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Looking Back on September 11

George Kokines. September 11. Mixed Media. Elgin, IL. (Photo credit: Chris Johnson)

On September 11th I attended the Elgin Choral Union’s “Concert of Remembrance”. For the performance the Elgin Choral Union, Elgin Symphony Orchestra, and Elgin Children’s Chorus performed John Adams’ “On the Transmigration of Souls”. The performance was riveting. As the music came to a crescendo and the recorded voices continued to list their dead loved ones, I could hear not only the crashing of the towers but the anger of those left behind. For twenty-five minutes, my ears, eyes, and mind were focused wholly on the piece, taking in its every painful emotion. When it finally ended, there was no applause. The musician’s left the stage in silence.

Meanwhile, in the lobby sat a second monumental piece created by a survivor of the attacks. “September 11” by George Kokines stretched over twenty feet wide and rose over 10 feet tall at its highest point. George’s visceral interpretation of that fateful day greeted audience members as they took a break before the concert’s second half.

Painting is not as direct of an art as classical music. Rather than fill a room with feeling emotion, it reveals its power in silence. Still, the violent reds and scarred surfaces of George’s large scale canvases screamed out with their own power. As I studied them I began to feel immersed in the chaos of the attacks. I sat down with George the week before the concert to learn about his experiences on September 11 and what inspired his powerful paintings.

Zachary Johnson (ZJ): Could you tell me a bit about your experiences on September 11th?

George Kokines (GK): The city smelled of flesh. You could smell the burning of flesh throughout the city. Then there were all these photographs of people.  “Have you seen? Have you seen? Have you seen?”

Every time I go back to New York I avoid that area. Cause I used to live right over there. When I was in the hospital, they asked me, “Where was it?” and they had a map. I was at the bulls eye. [I pointed], “that’s me”.

I don’t really know anyone there in Chicago that was there too. And I don’t know anybody that was as close as I was. At that time I was 70 years old.

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George Kokines. September 11 (detail). Mixed Media. Elgin, IL. (Photo credit: Zachary Johnson)

 

ZJ: How did you decide on your color palette for your pieces?

GK: It’s interesting because in a way it looks very patriotic. As I was working at it I looked at it and said, I’ll be a son of a bitch it’s red, white, and blue. If I chose that, that would be jingoistic. So, I thought, why did I choose this?

It was red because ground zero is red and the Holocaust is red — death you know.

In the earlier drawings of the piece, [there was a] figure that was looking up, but it was so depressing. Eventually everything became too literal. It was like looking at a pamphlet, but I wanted to tell a story, tell a moment…So, as the piece kept changing, I found myself being motivated. It was like I had been working on this thing for years just to get something that one could sense or feel. That to me was most important. It’s more important to sense and feel than it is to see. Cause there’s nothing like the actuality.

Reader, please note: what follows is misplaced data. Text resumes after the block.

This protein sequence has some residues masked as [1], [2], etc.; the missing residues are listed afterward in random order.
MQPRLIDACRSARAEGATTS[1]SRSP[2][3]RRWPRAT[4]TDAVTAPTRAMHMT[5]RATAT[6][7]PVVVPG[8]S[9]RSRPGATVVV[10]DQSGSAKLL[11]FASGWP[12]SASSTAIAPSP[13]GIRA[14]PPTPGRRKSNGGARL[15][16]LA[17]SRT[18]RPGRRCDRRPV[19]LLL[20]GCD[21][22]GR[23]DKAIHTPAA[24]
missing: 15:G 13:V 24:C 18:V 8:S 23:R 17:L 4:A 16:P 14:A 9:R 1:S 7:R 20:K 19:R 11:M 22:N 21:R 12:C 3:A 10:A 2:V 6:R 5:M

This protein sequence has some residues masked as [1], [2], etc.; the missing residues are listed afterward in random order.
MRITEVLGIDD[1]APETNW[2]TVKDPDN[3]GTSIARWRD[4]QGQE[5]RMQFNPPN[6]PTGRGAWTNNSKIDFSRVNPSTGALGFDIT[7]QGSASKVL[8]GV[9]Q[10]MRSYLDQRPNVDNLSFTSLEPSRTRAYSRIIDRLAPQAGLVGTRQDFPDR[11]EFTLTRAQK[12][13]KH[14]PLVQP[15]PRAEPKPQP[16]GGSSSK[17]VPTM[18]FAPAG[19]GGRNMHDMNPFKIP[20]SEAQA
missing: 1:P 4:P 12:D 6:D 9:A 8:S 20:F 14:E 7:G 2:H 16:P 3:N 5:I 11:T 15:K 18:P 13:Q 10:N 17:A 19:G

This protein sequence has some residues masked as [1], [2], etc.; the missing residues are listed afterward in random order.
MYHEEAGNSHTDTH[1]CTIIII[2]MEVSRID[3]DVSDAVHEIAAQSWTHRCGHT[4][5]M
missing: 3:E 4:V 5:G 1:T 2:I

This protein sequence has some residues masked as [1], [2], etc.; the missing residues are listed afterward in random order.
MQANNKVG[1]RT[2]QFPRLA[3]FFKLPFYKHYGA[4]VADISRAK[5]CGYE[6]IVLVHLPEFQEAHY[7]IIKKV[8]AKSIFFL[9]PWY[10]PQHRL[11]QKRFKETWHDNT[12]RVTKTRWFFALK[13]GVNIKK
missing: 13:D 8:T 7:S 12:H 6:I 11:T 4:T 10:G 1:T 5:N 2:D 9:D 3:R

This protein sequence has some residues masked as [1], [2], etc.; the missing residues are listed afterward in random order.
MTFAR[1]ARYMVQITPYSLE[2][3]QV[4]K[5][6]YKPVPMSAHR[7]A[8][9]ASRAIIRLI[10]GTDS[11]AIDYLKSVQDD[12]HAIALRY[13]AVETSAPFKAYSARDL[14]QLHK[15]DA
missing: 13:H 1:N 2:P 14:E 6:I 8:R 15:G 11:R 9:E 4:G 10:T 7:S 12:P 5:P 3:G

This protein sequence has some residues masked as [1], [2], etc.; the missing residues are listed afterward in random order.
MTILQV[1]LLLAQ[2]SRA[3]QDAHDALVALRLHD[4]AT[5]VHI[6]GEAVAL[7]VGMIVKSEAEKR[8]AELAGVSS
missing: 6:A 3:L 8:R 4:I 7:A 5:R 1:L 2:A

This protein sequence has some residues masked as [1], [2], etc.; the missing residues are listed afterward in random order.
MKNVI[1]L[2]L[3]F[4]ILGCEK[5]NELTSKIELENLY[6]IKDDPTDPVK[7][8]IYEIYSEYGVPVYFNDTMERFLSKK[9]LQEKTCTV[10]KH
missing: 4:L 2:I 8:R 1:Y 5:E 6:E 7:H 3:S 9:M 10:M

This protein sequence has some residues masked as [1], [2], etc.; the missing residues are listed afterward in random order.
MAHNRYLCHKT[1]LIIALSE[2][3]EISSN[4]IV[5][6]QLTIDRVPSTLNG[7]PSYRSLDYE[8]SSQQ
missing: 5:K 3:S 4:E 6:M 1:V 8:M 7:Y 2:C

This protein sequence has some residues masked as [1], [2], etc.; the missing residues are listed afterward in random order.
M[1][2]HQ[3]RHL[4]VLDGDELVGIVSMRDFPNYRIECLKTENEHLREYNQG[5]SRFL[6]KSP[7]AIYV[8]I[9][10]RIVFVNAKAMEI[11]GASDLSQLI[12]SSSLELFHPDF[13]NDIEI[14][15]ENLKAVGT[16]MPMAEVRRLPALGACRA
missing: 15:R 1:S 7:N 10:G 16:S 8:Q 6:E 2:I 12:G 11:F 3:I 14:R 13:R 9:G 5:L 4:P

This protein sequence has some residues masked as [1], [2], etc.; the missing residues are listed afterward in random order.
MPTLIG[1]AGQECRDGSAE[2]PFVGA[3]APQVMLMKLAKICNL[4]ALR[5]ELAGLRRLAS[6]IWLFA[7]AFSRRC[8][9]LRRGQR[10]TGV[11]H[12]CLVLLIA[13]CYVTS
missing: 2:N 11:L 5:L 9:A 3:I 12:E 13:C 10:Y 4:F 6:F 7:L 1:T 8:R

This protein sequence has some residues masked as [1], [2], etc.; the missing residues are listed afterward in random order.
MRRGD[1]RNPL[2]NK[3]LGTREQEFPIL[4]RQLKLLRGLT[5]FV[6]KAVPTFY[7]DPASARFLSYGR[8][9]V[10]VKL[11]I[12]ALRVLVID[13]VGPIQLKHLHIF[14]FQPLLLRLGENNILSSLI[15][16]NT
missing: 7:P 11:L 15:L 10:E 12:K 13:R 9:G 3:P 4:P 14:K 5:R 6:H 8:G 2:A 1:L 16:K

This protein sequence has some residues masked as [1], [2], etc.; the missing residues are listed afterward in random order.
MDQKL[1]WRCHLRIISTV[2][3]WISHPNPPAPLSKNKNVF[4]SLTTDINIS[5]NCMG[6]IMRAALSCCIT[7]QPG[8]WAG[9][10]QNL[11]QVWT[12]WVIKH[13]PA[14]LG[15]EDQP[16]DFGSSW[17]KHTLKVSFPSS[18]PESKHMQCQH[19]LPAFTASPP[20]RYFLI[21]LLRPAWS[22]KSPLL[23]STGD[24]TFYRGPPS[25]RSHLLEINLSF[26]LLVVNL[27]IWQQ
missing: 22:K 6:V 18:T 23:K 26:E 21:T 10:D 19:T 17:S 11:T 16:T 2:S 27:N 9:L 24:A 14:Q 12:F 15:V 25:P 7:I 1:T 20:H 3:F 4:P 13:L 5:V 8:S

ZJ: What’s your creative process like?

GK: I don’t know, I just do whatever the hell I want. Something happens in my life, it becomes part of the painting. I usually have to paint five paintings to get one. It can never be laid out in a drawing; Drawings are different things. Sometimes they’re ideas, sometimes they’re not.

I didn’t want to make an autopsy. I didn’t want to make a conveyance. I didn’t want to have to paint dead people or blood or all that. But I needed to have a kind of chaos. That was important to me.

ZJ: How did you decide how many pieces to make? Did you just work until it felt right to stop?

GK: If I could do it in one piece, I’d do it on one piece. But I don’t decide on it. There is no decision.

[I thought] what am I trying to show here? What am I trying to say? What the hell do I need to say and why should I need to say that? Or do I just want to get a subject that is depicted? And I didn’t want anything depicted.

ZJ: How did you narrow in on how you wanted to depict it? Was it just working through it?

GK: Well, you know, I found some debris and I started thinking, debris shows the thing. It could have been many things. I could have shown a snow storm. It was the first thing I thought about after the plane hit, that the air was filled with paper from the buildings. It was all over – it was unbelievable to see that.

The subject lends itself. The technique, the perspective – all those elements lend themselves to what you’re thinking and feeling. Well, how do you make it visual? Well that’s what I do. I make it visual. I paint over and over and over.

You know it was a beautiful day. It was a beautiful blue day, that’s the thing that amazed me about it. What I did was paint a peaceful day with the tower and the church –the moment before. I had to do something. I’d been working on the thing for so long, I’d carried it through ten states. When I moved here, the dumpster was outside, I thought, why not just take everything and dump it and go to Spain?

So it worked out ok. I’m not unhappy about it… I can’t make the building fall down before your eyes like a movie can. So I reach for something more inside of you – inside of myself. I had to make something unreal real.

This interview has been edited for clarity and length.

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